Thomas.gov was the public’s go-to website for information on congressional bills and information since it first launched in 1995, but it is finally being replaced after years of no updates and lackluster technology, Library of Congress officials announced Thursday.
The LOC will retire Thomas.gov on July 5 and replace it with Congress.gov, a more modern and reliable website that will meet the old site’s demand and more, Chief of Web Services Jim Karamanis said.
Thomas’ age greatly held the site back, causing the Library to move slowly towards Congress.gov as an alternative after its beta launch in 2012. The old site couldn’t be modernized or updated, wasn’t mobile-supportive, and depended on “old, spaghetti code,” he said.
“A few years ago, we reached a point where we could no longer modernize the site and the code became unsupportable,” he said. “The best solution was to restart, to build an all new site with improved tech and infrastructure.”
Now, Congress.gov features an easy-to-use interface with a better search system and much more available data, LOC’s Software Development Manager Mike Nibeck said. The site also uses multiple virtual servers, and encryption to ensure the integrity of its traffic. Developers tried to “re-think the entire experience,” he said.
Until its retirement, Thomas.gov redirects to the congressional site, which it has done since 2014, Nibeck said. Until recently, the Library depended on the old site to host large quantities of historical data it had not moved yet to the new site but now the Government Publishing Office is holding that data for them.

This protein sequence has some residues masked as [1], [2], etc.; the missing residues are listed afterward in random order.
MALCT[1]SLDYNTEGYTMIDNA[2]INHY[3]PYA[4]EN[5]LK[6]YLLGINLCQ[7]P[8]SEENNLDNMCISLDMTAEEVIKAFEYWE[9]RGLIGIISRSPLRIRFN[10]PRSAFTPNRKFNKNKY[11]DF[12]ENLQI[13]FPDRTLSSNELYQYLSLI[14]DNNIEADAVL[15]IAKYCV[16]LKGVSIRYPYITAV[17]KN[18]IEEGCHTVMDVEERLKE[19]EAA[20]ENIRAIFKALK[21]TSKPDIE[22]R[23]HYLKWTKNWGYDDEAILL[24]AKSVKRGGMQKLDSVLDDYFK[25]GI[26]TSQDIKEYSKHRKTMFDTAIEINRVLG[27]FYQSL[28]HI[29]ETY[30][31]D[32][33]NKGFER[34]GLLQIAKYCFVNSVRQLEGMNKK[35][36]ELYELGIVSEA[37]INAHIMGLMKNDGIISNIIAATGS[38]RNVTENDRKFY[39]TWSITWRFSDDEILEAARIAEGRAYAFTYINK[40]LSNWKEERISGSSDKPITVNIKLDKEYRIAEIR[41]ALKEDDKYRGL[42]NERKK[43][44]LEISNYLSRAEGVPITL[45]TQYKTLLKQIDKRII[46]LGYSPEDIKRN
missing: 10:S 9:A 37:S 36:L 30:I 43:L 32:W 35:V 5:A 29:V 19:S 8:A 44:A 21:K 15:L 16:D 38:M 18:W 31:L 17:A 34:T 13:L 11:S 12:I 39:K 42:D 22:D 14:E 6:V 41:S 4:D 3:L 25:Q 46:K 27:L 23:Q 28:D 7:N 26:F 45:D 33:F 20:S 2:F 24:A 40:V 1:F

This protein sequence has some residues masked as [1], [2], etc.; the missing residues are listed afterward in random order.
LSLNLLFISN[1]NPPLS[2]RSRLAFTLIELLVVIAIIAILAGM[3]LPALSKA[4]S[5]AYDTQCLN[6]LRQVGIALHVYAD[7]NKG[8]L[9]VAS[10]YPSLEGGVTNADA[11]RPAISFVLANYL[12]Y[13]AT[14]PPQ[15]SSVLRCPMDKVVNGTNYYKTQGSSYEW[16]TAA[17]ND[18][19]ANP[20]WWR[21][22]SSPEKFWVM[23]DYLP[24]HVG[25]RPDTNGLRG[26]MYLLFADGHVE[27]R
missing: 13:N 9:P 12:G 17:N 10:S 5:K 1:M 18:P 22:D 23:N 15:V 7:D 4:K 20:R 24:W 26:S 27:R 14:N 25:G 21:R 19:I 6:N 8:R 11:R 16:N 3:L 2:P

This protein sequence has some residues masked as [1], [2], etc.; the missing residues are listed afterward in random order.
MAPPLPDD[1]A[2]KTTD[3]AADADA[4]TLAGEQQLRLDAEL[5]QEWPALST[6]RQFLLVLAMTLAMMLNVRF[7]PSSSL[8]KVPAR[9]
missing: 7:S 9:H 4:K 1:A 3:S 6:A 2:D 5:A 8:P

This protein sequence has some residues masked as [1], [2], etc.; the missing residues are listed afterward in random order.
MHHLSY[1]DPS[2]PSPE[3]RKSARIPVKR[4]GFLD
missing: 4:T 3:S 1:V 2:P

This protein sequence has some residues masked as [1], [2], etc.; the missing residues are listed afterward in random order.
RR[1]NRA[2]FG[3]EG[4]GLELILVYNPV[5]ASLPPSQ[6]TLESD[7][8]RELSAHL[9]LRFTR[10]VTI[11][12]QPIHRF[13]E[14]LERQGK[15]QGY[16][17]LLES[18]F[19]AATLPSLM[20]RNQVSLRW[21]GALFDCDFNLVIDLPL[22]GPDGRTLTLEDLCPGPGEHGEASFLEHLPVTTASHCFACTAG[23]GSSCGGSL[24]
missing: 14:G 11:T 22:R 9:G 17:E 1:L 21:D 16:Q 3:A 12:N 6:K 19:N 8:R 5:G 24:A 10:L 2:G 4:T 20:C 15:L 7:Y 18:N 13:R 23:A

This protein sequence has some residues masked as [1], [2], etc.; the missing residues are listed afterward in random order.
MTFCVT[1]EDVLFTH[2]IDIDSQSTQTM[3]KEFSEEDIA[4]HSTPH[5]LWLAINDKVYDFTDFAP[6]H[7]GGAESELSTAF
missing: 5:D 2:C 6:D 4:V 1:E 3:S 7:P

“This change is good news, and could be a revolutionary update to a greatly antiquated system that didn’t work as well as we needed it to,” said Daniel Schuman, the policy director of Demand Progress. “Thomas was 21 – it was old enough to drink. It was time it saw some change.”
For a long time, Thomas suffered from major technical issues, dated design, and lacked important information, said Schuman. Sometimes, bills would pass before they were even put on the site.
But Congress.gov is a major improvement and its updated infrastructure creates a site that is much more accessible and citizen-friendly, he said. For example, the new website allows users to access to underlying data to build their own programs or applications in case the LOC does not offer it.
Now, he would like to see the website add more searchable content, including committee hearings and amendments, he said.
The Sunlight Foundation’s Senior Analyst Alex Howard is also excited about the possibilities of new data and information, but said to expect some bumps during launch. He predicted issues, such as link rot, when bookmarks point to abandoned web pages, which could cause problems early in the site’s official launch.
But Karamanis said he is confident the site will be helpful.
“We built congress.gov with the future in mind, so we will easily be able to update and change the site as technology changes,” he said.
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